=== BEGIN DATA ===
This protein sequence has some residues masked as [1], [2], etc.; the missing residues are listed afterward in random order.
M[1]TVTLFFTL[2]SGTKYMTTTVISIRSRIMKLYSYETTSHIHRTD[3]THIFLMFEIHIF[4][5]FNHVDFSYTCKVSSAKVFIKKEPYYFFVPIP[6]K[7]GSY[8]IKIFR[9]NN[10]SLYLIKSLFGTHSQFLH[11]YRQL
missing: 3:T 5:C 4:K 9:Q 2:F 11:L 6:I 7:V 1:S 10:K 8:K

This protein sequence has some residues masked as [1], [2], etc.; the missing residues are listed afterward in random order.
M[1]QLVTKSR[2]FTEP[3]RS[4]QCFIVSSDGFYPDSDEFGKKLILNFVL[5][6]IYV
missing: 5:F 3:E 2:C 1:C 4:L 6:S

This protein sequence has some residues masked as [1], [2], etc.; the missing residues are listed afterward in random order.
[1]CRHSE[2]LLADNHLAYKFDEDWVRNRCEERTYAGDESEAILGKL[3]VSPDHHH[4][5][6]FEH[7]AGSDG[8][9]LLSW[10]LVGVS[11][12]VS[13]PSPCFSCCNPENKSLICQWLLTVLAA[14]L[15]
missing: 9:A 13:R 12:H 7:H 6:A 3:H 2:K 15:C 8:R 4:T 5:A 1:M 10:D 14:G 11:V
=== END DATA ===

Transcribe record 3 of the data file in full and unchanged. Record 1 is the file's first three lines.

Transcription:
This protein sequence has some residues masked as [1], [2], etc.; the missing residues are listed afterward in random order.
[1]CRHSE[2]LLADNHLAYKFDEDWVRNRCEERTYAGDESEAILGKL[3]VSPDHHH[4][5][6]FEH[7]AGSDG[8][9]LLSW[10]LVGVS[11][12]VS[13]PSPCFSCCNPENKSLICQWLLTVLAA[14]L[15]
missing: 9:A 13:R 12:H 7:H 6:A 3:H 2:K 15:C 8:R 4:T 5:A 1:M 10:D 14:G 11:V